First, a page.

Kiss me quick
ISUSPECT that the origin of kissing gates goes further back than suggested in Steven Desmond’s excellent article ( July 27). The only enclosed ground in the countryside used, long ago, to be the churchyard. This was the only place poisonous yew trees could be grown for bows and so the defence of the realm. The kissing gate ensured that, however hapless visitors might be, the entrance could not be left open to allow livestock to get in and be poisoned.
The gate ‘kissed’ the fence at either side perhaps? The couples of the day naturally took whatever opportunities the gates presented— and still do!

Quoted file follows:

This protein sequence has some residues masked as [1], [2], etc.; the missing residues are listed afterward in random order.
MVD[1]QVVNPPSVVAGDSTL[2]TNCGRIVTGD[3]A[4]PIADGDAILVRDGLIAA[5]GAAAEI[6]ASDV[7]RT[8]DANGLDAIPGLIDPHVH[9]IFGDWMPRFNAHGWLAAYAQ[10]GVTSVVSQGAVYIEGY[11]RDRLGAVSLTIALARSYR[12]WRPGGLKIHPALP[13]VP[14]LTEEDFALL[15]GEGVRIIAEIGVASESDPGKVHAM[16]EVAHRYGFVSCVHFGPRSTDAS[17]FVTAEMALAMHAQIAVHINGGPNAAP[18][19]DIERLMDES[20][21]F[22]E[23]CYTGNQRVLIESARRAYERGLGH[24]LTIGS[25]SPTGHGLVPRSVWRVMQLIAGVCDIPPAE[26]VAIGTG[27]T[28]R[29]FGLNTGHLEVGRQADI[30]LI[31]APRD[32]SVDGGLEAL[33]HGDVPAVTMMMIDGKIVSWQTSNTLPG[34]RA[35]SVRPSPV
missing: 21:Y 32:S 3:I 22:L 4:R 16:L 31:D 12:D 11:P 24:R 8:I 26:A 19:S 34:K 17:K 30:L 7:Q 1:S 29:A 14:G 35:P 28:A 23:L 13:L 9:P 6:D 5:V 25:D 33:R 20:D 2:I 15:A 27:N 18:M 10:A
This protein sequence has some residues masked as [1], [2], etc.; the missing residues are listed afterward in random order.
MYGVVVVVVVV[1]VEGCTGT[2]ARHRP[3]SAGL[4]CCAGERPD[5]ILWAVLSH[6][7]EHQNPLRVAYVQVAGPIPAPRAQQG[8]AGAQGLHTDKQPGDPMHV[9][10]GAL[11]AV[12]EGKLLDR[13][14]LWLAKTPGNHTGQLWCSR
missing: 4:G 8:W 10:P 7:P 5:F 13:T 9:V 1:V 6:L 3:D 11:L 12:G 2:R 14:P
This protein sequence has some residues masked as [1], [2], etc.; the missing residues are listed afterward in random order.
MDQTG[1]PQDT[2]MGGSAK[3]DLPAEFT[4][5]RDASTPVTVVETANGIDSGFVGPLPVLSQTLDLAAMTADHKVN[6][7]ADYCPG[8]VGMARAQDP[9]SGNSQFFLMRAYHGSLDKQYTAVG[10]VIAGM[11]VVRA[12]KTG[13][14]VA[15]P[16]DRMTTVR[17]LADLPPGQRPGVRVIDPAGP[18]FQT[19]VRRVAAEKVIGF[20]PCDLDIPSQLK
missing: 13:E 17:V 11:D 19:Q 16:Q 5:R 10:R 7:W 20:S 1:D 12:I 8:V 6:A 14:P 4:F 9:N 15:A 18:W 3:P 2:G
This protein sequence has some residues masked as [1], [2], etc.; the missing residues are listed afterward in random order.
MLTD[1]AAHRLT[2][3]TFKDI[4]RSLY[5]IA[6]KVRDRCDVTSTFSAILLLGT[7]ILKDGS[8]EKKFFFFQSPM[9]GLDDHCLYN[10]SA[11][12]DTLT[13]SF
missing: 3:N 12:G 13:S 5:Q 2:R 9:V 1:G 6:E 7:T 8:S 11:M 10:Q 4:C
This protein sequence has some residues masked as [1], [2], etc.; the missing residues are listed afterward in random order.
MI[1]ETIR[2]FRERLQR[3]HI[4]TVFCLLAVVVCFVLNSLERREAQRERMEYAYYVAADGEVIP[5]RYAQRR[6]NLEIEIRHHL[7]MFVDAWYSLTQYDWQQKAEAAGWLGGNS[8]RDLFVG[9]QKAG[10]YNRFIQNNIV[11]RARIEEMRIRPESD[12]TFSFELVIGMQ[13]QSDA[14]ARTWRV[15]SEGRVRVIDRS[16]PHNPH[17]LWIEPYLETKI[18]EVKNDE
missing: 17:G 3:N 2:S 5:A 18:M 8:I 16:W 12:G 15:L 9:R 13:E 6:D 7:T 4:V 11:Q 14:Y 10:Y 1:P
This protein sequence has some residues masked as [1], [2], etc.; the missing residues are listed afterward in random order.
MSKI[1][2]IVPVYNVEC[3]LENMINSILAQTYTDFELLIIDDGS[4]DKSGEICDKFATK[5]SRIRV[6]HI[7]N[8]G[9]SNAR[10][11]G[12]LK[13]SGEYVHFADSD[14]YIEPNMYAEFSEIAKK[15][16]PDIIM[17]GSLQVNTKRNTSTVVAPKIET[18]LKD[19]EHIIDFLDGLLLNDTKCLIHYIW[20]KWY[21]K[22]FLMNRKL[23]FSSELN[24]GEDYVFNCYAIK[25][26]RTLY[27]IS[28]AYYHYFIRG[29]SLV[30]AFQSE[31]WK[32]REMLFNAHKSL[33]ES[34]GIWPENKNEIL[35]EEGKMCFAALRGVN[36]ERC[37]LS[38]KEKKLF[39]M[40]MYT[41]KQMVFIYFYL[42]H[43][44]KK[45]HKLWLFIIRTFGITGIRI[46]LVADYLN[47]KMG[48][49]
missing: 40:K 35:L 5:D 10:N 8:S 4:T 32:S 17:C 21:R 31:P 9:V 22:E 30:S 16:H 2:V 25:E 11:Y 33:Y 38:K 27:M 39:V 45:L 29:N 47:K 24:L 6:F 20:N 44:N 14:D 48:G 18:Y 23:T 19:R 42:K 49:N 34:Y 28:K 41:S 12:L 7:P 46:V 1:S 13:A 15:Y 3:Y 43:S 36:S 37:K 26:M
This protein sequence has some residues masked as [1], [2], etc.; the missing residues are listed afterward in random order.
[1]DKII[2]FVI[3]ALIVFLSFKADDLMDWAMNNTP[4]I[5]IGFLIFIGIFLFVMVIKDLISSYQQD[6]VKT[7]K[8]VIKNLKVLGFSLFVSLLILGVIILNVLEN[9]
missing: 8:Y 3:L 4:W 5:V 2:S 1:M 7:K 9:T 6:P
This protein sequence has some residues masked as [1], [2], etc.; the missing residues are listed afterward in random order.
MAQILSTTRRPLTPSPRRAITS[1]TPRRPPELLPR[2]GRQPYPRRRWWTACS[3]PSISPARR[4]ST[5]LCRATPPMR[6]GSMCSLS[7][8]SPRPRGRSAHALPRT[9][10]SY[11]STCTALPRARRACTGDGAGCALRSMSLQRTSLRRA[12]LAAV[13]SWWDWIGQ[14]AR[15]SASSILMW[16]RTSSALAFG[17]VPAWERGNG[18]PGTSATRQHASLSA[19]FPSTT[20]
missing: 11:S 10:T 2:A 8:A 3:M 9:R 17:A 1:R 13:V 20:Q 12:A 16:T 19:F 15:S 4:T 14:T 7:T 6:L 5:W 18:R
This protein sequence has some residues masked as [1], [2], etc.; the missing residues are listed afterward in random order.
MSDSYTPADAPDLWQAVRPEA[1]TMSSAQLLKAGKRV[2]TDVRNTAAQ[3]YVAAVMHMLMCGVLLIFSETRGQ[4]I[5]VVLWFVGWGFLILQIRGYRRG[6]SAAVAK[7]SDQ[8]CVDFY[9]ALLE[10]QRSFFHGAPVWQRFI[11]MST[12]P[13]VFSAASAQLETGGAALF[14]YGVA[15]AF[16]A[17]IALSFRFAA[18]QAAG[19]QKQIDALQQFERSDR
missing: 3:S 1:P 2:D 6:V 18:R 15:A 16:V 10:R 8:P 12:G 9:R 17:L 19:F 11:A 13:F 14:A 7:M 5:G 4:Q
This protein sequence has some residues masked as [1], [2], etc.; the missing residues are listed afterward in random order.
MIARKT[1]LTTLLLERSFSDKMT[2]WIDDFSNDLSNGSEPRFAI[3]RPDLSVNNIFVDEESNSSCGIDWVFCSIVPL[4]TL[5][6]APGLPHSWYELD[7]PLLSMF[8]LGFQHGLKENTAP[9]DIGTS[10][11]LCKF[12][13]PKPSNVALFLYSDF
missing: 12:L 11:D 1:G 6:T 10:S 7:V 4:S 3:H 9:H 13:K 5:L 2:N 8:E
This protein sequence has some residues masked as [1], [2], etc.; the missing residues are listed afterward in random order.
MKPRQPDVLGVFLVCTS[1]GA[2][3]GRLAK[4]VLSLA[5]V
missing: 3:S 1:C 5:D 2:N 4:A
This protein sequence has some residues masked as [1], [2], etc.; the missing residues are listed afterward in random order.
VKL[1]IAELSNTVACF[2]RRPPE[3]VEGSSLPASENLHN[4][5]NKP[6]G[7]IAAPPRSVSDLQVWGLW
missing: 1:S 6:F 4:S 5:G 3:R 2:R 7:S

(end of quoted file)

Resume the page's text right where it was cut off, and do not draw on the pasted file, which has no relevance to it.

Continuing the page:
I would like to know what your readers can offer for the origin of the naming of the ha-ha. I was walking with some semi-urban friends past a great house with a sweeping lawn and a ha-ha and I told them that it is so called because, if someone ran in ignorance across the lawn and fell over, the onlookers would all laugh ‘ha ha’. They didn’t believe me. Could I have been right? David Whitaker, Edinburgh